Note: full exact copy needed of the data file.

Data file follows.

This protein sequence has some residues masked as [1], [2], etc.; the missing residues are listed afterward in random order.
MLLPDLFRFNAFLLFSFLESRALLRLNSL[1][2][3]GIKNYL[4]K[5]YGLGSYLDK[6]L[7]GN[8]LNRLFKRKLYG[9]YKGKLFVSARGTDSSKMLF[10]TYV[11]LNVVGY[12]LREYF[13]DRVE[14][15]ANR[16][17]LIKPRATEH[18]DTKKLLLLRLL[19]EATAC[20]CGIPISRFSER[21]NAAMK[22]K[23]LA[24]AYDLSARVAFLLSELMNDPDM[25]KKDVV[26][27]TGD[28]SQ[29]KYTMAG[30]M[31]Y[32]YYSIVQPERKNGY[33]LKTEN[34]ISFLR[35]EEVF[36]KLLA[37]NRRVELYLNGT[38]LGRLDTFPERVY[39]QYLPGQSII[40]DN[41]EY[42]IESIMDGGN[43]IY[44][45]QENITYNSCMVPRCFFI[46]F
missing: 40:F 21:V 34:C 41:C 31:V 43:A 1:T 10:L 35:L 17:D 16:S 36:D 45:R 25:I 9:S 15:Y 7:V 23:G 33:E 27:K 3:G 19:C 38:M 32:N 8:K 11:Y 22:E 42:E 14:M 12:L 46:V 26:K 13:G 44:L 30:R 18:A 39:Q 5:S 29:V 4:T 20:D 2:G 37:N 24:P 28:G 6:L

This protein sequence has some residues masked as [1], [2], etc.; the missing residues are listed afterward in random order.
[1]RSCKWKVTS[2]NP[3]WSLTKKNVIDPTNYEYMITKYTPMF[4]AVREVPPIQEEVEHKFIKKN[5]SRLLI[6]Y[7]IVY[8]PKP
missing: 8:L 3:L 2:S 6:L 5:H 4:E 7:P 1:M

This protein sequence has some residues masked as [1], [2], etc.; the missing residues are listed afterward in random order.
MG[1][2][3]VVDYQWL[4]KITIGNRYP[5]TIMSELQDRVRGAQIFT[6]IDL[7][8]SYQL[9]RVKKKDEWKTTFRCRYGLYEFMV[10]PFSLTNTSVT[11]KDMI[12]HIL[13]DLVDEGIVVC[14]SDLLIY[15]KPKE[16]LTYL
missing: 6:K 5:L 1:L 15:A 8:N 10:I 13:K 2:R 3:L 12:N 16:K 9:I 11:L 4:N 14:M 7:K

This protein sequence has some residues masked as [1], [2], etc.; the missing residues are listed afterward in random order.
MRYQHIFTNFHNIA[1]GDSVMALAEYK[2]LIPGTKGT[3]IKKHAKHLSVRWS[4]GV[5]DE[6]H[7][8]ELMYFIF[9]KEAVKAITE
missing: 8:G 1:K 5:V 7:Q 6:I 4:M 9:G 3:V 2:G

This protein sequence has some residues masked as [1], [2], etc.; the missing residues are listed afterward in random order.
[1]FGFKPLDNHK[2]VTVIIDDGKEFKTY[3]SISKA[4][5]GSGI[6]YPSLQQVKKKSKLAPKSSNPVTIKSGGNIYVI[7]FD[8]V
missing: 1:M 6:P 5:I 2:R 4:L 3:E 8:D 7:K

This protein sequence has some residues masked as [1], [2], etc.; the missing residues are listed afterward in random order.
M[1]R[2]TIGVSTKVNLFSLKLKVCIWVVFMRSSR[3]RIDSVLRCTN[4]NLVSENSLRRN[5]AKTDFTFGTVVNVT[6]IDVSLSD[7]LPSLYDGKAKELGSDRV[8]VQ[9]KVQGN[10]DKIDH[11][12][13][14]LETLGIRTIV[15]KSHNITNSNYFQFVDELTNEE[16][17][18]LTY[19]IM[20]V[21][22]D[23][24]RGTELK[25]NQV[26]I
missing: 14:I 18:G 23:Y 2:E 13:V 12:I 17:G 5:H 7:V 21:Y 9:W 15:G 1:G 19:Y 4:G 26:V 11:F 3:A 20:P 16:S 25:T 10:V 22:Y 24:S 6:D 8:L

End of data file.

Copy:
This protein sequence has some residues masked as [1], [2], etc.; the missing residues are listed afterward in random order.
MLLPDLFRFNAFLLFSFLESRALLRLNSL[1][2][3]GIKNYL[4]K[5]YGLGSYLDK[6]L[7]GN[8]LNRLFKRKLYG[9]YKGKLFVSARGTDSSKMLF[10]TYV[11]LNVVGY[12]LREYF[13]DRVE[14][15]ANR[16][17]LIKPRATEH[18]DTKKLLLLRLL[19]EATAC[20]CGIPISRFSER[21]NAAMK[22]K[23]LA[24]AYDLSARVAFLLSELMNDPDM[25]KKDVV[26][27]TGD[28]SQ[29]KYTMAG[30]M[31]Y[32]YYSIVQPERKNGY[33]LKTEN[34]ISFLR[35]EEVF[36]KLLA[37]NRRVELYLNGT[38]LGRLDTFPERVY[39]QYLPGQSII[40]DN[41]EY[42]IESIMDGGN[43]IY[44][45]QENITYNSCMVPRCFFI[46]F
missing: 40:F 21:V 34:C 41:C 31:V 43:A 1:T 10:L 35:L 17:D 16:S 36:D 45:R 25:I 9:S 15:Y 7:V 23:G 33:E 27:K 3:G 19:C 38:M 32:N 8:K 11:Y 22:E 42:E 14:M 12:L 46:V 26:K 13:G 44:L 30:R 18:A 39:Q 5:S 29:V 4:T 20:D 2:G 37:N 24:P 28:G 6:L

This protein sequence has some residues masked as [1], [2], etc.; the missing residues are listed afterward in random order.
[1]RSCKWKVTS[2]NP[3]WSLTKKNVIDPTNYEYMITKYTPMF[4]AVREVPPIQEEVEHKFIKKN[5]SRLLI[6]Y[7]IVY[8]PKP
missing: 8:L 3:L 2:S 6:L 5:H 4:E 7:P 1:M

This protein sequence has some residues masked as [1], [2], etc.; the missing residues are listed afterward in random order.
MG[1][2][3]VVDYQWL[4]KITIGNRYP[5]TIMSELQDRVRGAQIFT[6]IDL[7][8]SYQL[9]RVKKKDEWKTTFRCRYGLYEFMV[10]PFSLTNTSVT[11]KDMI[12]HIL[13]DLVDEGIVVC[14]SDLLIY[15]KPKE[16]LTYL
missing: 6:K 5:L 1:L 15:A 8:N 10:I 13:K 2:R 3:L 12:N 16:K 9:I 11:L 4:N 14:M 7:K

This protein sequence has some residues masked as [1], [2], etc.; the missing residues are listed afterward in random order.
MRYQHIFTNFHNIA[1]GDSVMALAEYK[2]LIPGTKGT[3]IKKHAKHLSVRWS[4]GV[5]DE[6]H[7][8]ELMYFIF[9]KEAVKAITE
missing: 8:G 1:K 5:V 7:Q 6:I 4:M 9:G 3:V 2:G

This protein sequence has some residues masked as [1], [2], etc.; the missing residues are listed afterward in random order.
[1]FGFKPLDNHK[2]VTVIIDDGKEFKTY[3]SISKA[4][5]GSGI[6]YPSLQQVKKKSKLAPKSSNPVTIKSGGNIYVI[7]FD[8]V
missing: 1:M 6:P 5:I 2:R 4:L 3:E 8:D 7:K

This protein sequence has some residues masked as [1], [2], etc.; the missing residues are listed afterward in random order.
M[1]R[2]TIGVSTKVNLFSLKLKVCIWVVFMRSSR[3]RIDSVLRCTN[4]NLVSENSLRRN[5]AKTDFTFGTVVNVT[6]IDVSLSD[7]LPSLYDGKAKELGSDRV[8]VQ[9]KVQGN[10]DKIDH[11][12][13][14]LETLGIRTIV[15]KSHNITNSNYFQFVDELTNEE[16][17][18]LTY[19]IM[20]V[21][22]D[23][24]RGTELK[25]NQV[26]I
missing: 14:I 18:G 23:Y 2:E 13:V 12:I 17:G 5:H 7:V 21:Y 9:W 15:G 1:G 19:Y 4:G 26:V 11:F 3:A 20:P 16:S 25:T 10:V 22:Y 24:S 6:D 8:L